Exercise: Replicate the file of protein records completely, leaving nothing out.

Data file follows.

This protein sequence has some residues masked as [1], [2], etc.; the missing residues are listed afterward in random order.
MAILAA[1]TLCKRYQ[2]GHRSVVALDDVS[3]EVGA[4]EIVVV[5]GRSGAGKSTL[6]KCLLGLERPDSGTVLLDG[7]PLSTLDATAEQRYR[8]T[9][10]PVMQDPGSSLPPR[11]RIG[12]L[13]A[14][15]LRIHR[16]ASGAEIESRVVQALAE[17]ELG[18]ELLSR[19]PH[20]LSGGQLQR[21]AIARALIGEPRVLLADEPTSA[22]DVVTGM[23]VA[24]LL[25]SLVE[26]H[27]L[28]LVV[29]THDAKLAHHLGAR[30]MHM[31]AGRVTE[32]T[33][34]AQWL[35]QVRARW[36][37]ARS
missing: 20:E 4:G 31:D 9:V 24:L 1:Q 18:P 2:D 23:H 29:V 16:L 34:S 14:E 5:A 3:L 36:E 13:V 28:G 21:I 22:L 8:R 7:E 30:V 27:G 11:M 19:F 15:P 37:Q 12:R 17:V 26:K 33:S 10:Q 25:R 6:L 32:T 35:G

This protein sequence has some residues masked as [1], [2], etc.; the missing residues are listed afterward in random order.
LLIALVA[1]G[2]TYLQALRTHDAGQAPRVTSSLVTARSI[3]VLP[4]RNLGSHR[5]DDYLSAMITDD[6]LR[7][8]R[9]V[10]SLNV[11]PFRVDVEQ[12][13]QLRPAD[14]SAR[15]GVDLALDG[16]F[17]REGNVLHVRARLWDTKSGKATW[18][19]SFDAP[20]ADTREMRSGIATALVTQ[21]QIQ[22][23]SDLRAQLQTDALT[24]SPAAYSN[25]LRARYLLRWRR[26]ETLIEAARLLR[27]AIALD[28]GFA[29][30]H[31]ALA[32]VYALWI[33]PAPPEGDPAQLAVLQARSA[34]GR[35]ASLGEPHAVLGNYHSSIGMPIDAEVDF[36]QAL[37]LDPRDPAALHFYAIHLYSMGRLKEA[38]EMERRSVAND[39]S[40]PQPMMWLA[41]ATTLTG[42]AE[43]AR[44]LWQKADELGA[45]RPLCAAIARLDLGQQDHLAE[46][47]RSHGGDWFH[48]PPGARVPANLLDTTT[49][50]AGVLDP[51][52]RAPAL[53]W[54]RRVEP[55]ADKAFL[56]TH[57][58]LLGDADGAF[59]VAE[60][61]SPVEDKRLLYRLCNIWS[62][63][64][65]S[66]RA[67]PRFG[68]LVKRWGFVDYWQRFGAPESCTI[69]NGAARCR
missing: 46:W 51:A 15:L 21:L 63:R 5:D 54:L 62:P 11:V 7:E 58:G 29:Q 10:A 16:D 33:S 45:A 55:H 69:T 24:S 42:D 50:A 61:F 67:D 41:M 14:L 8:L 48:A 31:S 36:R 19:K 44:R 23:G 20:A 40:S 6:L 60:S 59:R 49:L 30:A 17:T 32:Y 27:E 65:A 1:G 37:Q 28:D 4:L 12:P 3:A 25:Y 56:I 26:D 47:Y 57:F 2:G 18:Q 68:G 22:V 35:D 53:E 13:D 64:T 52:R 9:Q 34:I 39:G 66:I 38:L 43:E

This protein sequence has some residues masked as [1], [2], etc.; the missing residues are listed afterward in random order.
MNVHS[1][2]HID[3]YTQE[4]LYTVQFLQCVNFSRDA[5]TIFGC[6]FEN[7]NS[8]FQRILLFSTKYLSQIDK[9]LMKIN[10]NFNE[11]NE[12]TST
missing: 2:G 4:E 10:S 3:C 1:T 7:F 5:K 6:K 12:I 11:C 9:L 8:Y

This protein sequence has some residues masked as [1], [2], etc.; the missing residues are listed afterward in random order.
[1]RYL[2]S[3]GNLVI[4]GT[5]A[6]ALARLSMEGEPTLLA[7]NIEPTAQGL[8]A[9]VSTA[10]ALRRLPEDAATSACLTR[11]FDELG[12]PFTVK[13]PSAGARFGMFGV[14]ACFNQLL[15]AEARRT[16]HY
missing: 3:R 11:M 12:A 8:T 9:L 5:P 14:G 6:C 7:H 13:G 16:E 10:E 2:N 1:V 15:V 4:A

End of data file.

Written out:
This protein sequence has some residues masked as [1], [2], etc.; the missing residues are listed afterward in random order.
MAILAA[1]TLCKRYQ[2]GHRSVVALDDVS[3]EVGA[4]EIVVV[5]GRSGAGKSTL[6]KCLLGLERPDSGTVLLDG[7]PLSTLDATAEQRYR[8]T[9][10]PVMQDPGSSLPPR[11]RIG[12]L[13]A[14][15]LRIHR[16]ASGAEIESRVVQALAE[17]ELG[18]ELLSR[19]PH[20]LSGGQLQR[21]AIARALIGEPRVLLADEPTSA[22]DVVTGM[23]VA[24]LL[25]SLVE[26]H[27]L[28]LVV[29]THDAKLAHHLGAR[30]MHM[31]AGRVTE[32]T[33][34]AQWL[35]QVRARW[36][37]ARS
missing: 20:E 4:G 31:D 9:V 24:L 1:Q 18:P 2:D 23:H 29:V 16:L 34:S 14:E 5:A 3:L 36:E 13:V 28:G 21:I 22:L 8:R 7:E 30:V 27:G 11:M 19:F 15:P 37:Q 12:R 17:V 26:K 33:S 10:Q 25:R 6:L 32:T 35:G

This protein sequence has some residues masked as [1], [2], etc.; the missing residues are listed afterward in random order.
LLIALVA[1]G[2]TYLQALRTHDAGQAPRVTSSLVTARSI[3]VLP[4]RNLGSHR[5]DDYLSAMITDD[6]LR[7][8]R[9]V[10]SLNV[11]PFRVDVEQ[12][13]QLRPAD[14]SAR[15]GVDLALDG[16]F[17]REGNVLHVRARLWDTKSGKATW[18][19]SFDAP[20]ADTREMRSGIATALVTQ[21]QIQ[22][23]SDLRAQLQTDALT[24]SPAAYSN[25]LRARYLLRWRR[26]ETLIEAARLLR[27]AIALD[28]GFA[29][30]H[31]ALA[32]VYALWI[33]PAPPEGDPAQLAVLQARSA[34]GR[35]ASLGEPHAVLGNYHSSIGMPIDAEVDF[36]QAL[37]LDPRDPAALHFYAIHLYSMGRLKEA[38]EMERRSVAND[39]S[40]PQPMMWLA[41]ATTLTG[42]AE[43]AR[44]LWQKADELGA[45]RPLCAAIARLDLGQQDHLAE[46][47]RSHGGDWFH[48]PPGARVPANLLDTTT[49][50]AGVLDP[51][52]RAPAL[53]W[54]RRVEP[55]ADKAFL[56]TH[57][58]LLGDADGAF[59]VAE[60][61]SPVEDKRLLYRLCNIWS[62][63][64][65]S[66]RA[67]PRFG[68]LVKRWGFVDYWQRFGAPESCTI[69]NGAARCR
missing: 46:W 51:A 15:L 21:L 63:R 5:D 54:L 62:P 11:V 7:E 58:G 29:Q 10:A 16:D 33:S 45:A 55:H 69:T 24:S 42:D 50:A 61:F 67:D 41:M 14:L 8:L 48:A 31:S 36:R 19:K 44:R 23:G 20:A 40:S 6:L 60:S 59:R 49:L 30:A 17:T 32:Y 27:E 65:A 1:G 37:Q 28:D 4:L 12:P 3:A 25:Y 56:I 26:D 47:Y 57:F 2:G 18:Q 68:G 22:V 35:D 53:E 13:D 64:T 52:R 9:Q 34:I 39:G 66:I 38:L 43:E

This protein sequence has some residues masked as [1], [2], etc.; the missing residues are listed afterward in random order.
MNVHS[1][2]HID[3]YTQE[4]LYTVQFLQCVNFSRDA[5]TIFGC[6]FEN[7]NS[8]FQRILLFSTKYLSQIDK[9]LMKIN[10]NFNE[11]NE[12]TST
missing: 2:G 4:E 10:S 3:C 1:T 7:F 5:K 6:K 12:I 11:C 9:L 8:Y

This protein sequence has some residues masked as [1], [2], etc.; the missing residues are listed afterward in random order.
[1]RYL[2]S[3]GNLVI[4]GT[5]A[6]ALARLSMEGEPTLLA[7]NIEPTAQGL[8]A[9]VSTA[10]ALRRLPEDAATSACLTR[11]FDELG[12]PFTVK[13]PSAGARFGMFGV[14]ACFNQLL[15]AEARRT[16]HY
missing: 3:R 11:M 12:A 8:T 9:L 5:P 14:G 6:C 7:H 13:G 16:E 10:E 2:N 1:V 15:V 4:A